Preschool Preparation in Japan--My Part Time Job
"Be thankful in all circumstances, for this is God's will for you who belong to Christ Jesus." 1 Thessalonians 5:18
Editor's Note: Our missionary family to Japan, the Alvarados, recently enrolled their four year-old daughter, Rosalyn, in the education system in Japan. This is a reminder of what our missionaries face when living and serving in another culture. Please continue to lift them up in prayer. So much that we take for granted can be a major hurdle in another country.
I stood in front of the rack of plastic-wrapped packages, one hand on my forehead, one holding the open book in front of me. I glanced up and studied the rack. I looked back down and studied the book.
Five minutes later, the scene was the same, only my kiddos were nearing the end of their patience. I looked around and spotted a lady with an elementary-aged kid.
“I’m sorry, I don’t work here.”
“I know, but you have a kid." [awkward pause] "Can you help me?”
I had a whole list of things to buy. Some of the packages looked like they might match the pictures in my book, but without labels, I couldn’t confirm. Everything made sense to all the Japanese moms, who knew instinctively what they were, but I was at a loss as to why I needed so many separate bags. On some of them, the measurements and shapes mattered. Some didn’t.
I bought what I could confirm I needed and texted my neighbor on the walk home. A few days later, she helped me figure out all I would need, what fabrics were used for what types of bags, and where I could pinch pennies and just get supplies at the dollar store.
Gee whiz! The next couple of weeks were spent at the sewing machine we borrowed, sewing labels onto my kid’s uniforms. Even her socks, shoes and undergarments needed her name written on them. The socks (I was advised to go with dark colors) needed a special white oil pen and were best written on the arch of the foot. Because the writing wears off easily, I was warned I’d be doing this forever.
After adjusting the sleeves on her uniform jacket multiple times, I finally called it a season and started to put away the pile that had become “school stuff”.
I began to look to the Entrance Ceremony. I was expected to wear a 'first-lady looking suit,' with a corsage. Spring colors are chic for entrance ceremonies while black is better for graduations. (Store that somewhere in my mental file cabinet of pertinent particulars.) My husband would need a suit and tie for the occasion. I added these things to my checklist. Incidentally, I just learned that the corsage is not a real flower but a fake flowery thing--most of them too phoo-phoo for me.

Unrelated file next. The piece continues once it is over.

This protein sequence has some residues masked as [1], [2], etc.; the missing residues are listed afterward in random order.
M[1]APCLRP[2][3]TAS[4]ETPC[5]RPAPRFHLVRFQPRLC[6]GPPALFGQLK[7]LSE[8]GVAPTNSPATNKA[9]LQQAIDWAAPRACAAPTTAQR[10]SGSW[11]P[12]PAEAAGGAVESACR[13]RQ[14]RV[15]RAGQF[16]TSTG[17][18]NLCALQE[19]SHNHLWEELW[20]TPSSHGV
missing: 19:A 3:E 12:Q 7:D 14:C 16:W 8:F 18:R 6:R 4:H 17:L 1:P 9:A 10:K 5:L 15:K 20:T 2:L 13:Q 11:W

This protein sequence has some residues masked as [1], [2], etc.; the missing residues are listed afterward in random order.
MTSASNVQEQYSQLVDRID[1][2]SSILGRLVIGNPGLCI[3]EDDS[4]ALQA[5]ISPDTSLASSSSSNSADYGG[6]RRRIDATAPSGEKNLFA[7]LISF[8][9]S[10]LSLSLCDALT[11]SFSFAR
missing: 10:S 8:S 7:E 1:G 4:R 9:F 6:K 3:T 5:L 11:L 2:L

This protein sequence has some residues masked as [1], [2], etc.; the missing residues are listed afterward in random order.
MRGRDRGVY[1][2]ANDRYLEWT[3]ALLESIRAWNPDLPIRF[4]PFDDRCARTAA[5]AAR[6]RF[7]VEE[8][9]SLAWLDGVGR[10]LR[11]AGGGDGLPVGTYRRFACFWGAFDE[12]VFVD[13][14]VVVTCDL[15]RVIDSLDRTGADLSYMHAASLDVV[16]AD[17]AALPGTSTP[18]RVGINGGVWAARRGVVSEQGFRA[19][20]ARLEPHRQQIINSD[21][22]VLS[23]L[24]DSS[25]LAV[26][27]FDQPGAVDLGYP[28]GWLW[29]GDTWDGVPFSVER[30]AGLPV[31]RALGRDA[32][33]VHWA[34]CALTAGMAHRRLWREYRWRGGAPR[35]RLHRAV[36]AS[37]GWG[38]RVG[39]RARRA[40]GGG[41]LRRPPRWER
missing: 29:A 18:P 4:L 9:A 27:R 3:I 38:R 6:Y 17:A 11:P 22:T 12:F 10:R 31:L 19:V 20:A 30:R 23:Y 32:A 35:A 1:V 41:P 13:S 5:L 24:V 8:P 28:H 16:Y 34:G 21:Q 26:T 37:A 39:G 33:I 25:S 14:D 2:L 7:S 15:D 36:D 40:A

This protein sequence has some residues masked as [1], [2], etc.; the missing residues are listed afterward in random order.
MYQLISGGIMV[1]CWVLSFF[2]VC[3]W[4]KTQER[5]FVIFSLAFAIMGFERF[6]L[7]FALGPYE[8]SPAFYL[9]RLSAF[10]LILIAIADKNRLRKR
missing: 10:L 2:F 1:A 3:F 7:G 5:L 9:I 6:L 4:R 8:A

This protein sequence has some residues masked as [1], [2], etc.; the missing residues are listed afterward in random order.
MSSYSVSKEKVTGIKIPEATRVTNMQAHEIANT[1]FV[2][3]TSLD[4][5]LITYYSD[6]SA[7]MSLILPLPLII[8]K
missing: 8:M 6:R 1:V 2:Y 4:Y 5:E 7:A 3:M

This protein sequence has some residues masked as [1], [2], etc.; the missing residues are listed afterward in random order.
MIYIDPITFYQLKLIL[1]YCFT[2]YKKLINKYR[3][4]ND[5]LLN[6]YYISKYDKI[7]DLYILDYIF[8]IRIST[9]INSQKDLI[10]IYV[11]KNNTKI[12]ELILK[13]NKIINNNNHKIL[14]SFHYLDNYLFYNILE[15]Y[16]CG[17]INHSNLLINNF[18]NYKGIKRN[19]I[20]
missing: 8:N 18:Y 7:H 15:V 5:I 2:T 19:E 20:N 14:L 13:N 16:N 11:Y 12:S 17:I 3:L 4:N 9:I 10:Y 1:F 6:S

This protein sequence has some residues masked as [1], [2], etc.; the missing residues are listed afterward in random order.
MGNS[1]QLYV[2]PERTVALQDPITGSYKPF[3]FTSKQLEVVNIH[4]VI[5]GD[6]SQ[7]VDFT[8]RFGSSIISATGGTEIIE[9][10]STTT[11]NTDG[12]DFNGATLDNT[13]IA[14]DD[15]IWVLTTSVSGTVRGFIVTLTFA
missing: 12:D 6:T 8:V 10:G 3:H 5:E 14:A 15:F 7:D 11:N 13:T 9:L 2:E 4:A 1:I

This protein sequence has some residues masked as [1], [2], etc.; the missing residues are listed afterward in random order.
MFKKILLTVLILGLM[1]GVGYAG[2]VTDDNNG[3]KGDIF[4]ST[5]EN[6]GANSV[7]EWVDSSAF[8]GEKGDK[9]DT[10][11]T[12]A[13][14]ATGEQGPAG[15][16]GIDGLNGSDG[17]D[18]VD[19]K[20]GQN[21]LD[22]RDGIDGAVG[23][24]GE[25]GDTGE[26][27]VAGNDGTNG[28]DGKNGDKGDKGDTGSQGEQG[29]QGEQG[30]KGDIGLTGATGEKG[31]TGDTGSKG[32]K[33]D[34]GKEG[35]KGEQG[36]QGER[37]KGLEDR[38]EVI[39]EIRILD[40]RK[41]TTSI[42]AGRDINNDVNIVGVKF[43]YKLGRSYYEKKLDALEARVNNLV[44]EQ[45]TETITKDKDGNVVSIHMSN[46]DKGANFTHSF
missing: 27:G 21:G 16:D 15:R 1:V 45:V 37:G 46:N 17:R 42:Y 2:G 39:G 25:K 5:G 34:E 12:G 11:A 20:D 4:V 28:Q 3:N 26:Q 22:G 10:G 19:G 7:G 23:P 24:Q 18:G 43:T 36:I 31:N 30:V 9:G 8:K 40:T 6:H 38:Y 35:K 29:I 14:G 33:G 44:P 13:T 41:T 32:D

I sat with a lady from church who went through our instruction booklet with me--every single page.
“On Mondays, you’ll take all these bags. You put this, this, and that in this bag and the rest go in that bag. On Wednesdays, the towels (with the little loop you sewed to the center) will come home; wash it and send another back on Thursdays.
School lunch is Monday, Wednesday and Fridays; you pack a lunch on Tuesdays and Thursdays. Still, go ahead and send the cup/bag each day because the kids get thirsty.
Notes home from the teacher will come in this pocket. Check it everyday. You can send notes to the teacher in the same pocket on this type of paper. Don’t call the school except for X, Y or Z reasons.
The school will withdraw the money from your account right around the first of the month, so make sure it’s deposited.”
The specifications went on and on.
Thankfully, in all this process, it’s been so wonderful to have a lady from our church and my next-door neighbor to help answer the many questions I come up with.
This morning, I spent 30 minutes searching in near panic for one of the pins I’m supposed to put on her jacket. I stopped, prayed, and happened to look down at the book and read right at the spot where it said I would receive this pin at the entrance ceremony.
Whew. Did I mention I had a dream--sometime in February--that it was the first day of school and I had done none of these preparations and my kid was the only one standing out completely unprepared?
Yeah, I had that dream. It was occasioned by a note in the instruction booklet which said kids experience a terrible shock when they realize they don’t have what they need and everyone else does--so please be careful to make sure you prepare your child well.
Well, I think we are all ready for tomorrow. Rosalyn certainly is, and I think that’s the main point. After months of preparation, I think we’re ready to embark on this first leg of the journey that is full-time school life in Japan.
by Janine Alvarado, CCEA Missionary to Japan